With another Mother’s Day upon us, it is natural to think about all the mothers you know in your life.
Obviously, the one and only mother who brought you into this world. Then there is your wife who is the mother of your children. Your sister who is the mother of your nephews and nieces. Your grandmother who is the mother of your mother. And your mother-in-law who is like a mother.
I want to focus on my mother-in-law who is going through a challenging stretch in her 75th year of life.
Up until a few months ago, she began slowing down. It began with her no longer driving her car, voluntarily losing some independence.
Then she began needing to use a cane to balance herself.
More recently, she broke her wrist and had trouble with a nerve disorder in her legs causing her unable to move her own weight which led to falls and ambulance trips to emergency rooms.
With each decline in mobility comes the slap in the face reality that this person, the matriarch of my wife’s family, the dynamic personality that’s the life of the party, is facing mortality.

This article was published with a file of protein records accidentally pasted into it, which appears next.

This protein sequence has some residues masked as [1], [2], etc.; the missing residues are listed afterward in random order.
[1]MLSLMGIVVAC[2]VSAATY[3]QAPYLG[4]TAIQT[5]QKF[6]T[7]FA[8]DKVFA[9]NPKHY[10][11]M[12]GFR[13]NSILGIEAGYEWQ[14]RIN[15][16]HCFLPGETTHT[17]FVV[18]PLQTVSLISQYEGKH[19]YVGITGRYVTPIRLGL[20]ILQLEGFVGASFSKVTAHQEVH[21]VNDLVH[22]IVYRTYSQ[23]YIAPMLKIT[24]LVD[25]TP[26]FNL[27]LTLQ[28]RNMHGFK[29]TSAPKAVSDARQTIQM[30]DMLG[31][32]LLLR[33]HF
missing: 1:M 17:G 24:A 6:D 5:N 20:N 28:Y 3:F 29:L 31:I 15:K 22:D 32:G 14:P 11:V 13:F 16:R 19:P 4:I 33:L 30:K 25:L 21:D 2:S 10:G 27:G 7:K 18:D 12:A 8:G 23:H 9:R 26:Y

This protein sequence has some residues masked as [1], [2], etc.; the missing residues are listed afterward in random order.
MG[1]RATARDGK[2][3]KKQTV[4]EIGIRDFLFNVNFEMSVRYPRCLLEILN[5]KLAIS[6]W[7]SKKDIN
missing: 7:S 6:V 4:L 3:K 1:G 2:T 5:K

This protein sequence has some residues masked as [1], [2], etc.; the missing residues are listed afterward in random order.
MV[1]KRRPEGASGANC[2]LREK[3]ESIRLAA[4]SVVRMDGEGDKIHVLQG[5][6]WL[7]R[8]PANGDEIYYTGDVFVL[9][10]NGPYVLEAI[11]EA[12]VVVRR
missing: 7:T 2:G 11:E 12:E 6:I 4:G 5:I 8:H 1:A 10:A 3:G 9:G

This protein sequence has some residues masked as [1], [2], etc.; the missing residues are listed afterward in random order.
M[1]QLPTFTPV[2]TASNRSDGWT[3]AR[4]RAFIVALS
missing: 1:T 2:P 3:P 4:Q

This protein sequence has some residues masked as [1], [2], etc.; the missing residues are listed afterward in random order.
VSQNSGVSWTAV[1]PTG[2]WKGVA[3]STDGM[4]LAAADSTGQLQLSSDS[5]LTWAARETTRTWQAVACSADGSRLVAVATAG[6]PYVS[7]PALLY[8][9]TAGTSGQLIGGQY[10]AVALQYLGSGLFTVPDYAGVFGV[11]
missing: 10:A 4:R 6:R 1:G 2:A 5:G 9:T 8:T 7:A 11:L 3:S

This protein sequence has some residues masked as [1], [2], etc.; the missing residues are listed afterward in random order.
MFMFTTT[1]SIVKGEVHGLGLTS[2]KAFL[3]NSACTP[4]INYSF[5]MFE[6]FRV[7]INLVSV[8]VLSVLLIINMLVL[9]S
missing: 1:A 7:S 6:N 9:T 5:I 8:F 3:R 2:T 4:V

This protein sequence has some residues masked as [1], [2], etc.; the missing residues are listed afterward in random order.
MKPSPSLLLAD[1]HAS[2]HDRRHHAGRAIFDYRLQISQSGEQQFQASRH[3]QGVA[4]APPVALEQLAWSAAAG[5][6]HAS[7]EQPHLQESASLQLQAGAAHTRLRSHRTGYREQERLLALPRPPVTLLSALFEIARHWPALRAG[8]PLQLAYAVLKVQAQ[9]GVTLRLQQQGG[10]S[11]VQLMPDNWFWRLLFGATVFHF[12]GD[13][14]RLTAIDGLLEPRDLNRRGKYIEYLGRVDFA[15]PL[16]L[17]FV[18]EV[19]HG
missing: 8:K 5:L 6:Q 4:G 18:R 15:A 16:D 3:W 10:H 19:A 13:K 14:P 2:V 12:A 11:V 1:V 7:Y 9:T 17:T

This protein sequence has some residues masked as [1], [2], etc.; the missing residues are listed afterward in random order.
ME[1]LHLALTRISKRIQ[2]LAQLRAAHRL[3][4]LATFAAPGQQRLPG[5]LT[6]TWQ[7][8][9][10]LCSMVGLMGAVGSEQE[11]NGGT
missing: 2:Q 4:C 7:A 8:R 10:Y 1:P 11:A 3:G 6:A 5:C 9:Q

As of this writing, she is slowly regaining her strength in a rehabilitative center. But she still can’t walk under her own power even with a walker.
For weeks our family has researched and visited Mom’s future living conditions. I have taken a crash course on the variety of senior care living options available: assisted-living, board and care, skilled nursing, nursing home, continuing care retirement communities, and nursing care at home.
A family’s biggest hurdle is accepting the harsh reality that whatever the option chosen, paying for it will vacuum up a lifetime of financial equity in a matter of a few years.
After settling on assisted-living as the best fit for her, my wife and I visited Mom armed with the glossy brochures of smiling, active seniors (the type who really don’t live in these places), and pep talks that the next place where she lives won’t be the last place where she will live.
Once our sales pitch was over (feeling like surrogate representatives of these facilities),
Mom decided that she didn’t want to go to such places. She wants to try to live with her sister who may or may not be capable of taking care of her needs.
Despite our reservations, we can’t force her into an assisted-living facility. She has to want to do it under her own power for while her body is failing her, her mind remains solid.
Ultimately, the decision rests with her even if it may not be the best decision. Part of honoring a mother on Mother’ Day beyond the material items such as flowers, balloons and Hallmark greetings is honoring her wishes.
And who knows how many more Mother’s Days there will be with her? A rose has only so many petals.